Elizabeth Barnes Mere-Difference Of Disability Essay
Mere-difference does not imply that it is indifferent to cause or cure disability, because of these intrinsic bads. Therefore, it is wrong to cause bads upon a person by giving them a disability. Her supporters will reference Section 2.1.3 of her paper that states: “the mere-difference view can also allow that disability—by itself, independent of its social context—involves the loss of intrinsic goods, but is nevertheless neutral with respect to well-being.” In addition to intrinsic bads, individuals with disabilities also have intrinsic goods such as the ability to learn sign language. By having both intrinsic goods and bads, a disabled person has an equalized wellbeing. An intrinsic bad according to Barnes does not affect a disabled person’s wellbeing, but is a separate aspect of their personality.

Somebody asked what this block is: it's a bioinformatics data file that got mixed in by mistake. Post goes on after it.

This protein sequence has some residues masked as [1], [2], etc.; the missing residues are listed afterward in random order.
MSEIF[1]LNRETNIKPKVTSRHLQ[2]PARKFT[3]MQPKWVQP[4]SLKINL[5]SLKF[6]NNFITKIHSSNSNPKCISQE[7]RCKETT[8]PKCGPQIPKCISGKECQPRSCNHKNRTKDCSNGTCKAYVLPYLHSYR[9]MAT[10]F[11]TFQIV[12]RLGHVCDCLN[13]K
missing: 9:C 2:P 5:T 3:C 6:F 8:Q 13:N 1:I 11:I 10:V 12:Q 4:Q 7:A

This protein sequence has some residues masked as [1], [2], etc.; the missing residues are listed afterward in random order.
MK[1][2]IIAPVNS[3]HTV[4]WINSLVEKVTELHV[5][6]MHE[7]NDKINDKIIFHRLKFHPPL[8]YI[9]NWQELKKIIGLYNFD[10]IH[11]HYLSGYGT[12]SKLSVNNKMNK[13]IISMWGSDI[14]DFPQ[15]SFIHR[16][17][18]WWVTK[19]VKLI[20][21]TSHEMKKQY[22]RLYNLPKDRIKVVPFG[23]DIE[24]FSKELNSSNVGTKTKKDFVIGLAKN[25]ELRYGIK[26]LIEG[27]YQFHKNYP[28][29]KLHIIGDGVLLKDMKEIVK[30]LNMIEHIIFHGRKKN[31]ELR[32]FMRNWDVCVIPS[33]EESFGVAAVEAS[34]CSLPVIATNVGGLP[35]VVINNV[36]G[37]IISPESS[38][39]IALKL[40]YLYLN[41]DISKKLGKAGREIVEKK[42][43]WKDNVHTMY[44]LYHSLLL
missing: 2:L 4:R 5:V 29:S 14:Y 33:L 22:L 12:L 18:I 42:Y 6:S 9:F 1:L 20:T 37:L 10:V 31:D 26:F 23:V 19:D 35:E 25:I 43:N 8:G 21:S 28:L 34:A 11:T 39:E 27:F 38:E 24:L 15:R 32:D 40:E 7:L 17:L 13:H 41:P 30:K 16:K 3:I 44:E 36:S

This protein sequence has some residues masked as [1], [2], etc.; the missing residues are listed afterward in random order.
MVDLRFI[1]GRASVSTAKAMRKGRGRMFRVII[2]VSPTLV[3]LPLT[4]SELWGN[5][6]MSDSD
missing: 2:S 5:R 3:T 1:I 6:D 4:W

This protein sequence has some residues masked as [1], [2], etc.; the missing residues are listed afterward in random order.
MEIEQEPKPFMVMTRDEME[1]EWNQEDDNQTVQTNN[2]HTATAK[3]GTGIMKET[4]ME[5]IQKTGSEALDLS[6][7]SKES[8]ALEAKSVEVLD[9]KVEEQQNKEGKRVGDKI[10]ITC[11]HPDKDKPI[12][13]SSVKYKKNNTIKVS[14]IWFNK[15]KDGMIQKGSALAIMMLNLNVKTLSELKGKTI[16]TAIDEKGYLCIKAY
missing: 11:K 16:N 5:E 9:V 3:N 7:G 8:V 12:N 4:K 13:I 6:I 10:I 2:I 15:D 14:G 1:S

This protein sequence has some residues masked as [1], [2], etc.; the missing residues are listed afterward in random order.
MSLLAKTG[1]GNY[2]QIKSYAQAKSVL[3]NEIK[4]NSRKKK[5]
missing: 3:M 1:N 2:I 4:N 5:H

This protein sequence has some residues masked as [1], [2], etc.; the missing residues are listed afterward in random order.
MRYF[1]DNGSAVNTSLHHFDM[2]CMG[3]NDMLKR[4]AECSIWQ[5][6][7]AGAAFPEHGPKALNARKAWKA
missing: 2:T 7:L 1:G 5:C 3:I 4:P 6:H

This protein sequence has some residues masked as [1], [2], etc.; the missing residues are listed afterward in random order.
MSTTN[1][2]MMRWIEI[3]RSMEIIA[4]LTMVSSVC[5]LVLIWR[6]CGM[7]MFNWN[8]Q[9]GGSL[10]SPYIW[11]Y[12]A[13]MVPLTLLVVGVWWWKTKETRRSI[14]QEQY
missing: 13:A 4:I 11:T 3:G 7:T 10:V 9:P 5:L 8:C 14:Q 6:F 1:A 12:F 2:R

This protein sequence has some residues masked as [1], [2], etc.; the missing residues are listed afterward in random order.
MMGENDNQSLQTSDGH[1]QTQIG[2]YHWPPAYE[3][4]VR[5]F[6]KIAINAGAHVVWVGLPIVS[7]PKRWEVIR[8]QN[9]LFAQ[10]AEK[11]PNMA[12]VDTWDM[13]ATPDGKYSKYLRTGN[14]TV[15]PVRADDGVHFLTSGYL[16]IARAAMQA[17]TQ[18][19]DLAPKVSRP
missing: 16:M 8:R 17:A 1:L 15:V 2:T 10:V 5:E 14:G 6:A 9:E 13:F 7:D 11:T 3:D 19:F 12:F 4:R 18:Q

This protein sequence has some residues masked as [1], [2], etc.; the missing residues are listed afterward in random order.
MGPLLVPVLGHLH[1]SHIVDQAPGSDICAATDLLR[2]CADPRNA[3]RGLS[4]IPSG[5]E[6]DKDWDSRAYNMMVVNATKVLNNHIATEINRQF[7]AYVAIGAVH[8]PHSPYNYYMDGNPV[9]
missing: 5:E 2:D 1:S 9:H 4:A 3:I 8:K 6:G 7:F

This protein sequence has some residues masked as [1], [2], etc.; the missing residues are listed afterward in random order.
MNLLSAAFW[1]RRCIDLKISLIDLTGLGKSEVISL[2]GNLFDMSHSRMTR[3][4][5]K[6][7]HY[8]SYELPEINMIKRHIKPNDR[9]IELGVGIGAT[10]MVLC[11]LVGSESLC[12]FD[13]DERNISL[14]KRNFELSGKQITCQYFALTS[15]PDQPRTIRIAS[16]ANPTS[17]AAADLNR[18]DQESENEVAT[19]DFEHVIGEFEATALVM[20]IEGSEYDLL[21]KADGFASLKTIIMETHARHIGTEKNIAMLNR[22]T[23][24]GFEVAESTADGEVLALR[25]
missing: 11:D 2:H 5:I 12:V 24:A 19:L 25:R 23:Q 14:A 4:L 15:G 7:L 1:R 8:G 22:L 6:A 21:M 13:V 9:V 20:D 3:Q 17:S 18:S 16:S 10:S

The contrasting theory to Barnes’ argument is the social model. The social model of mere-difference describes that there are no intrinsic differences between disabled and abled persons. Differences are solely a result of social pressures as the disabled are looked at as inferior. In a non-ableist society, moral claims 1 and 2 would be true because it would not matter whether a person is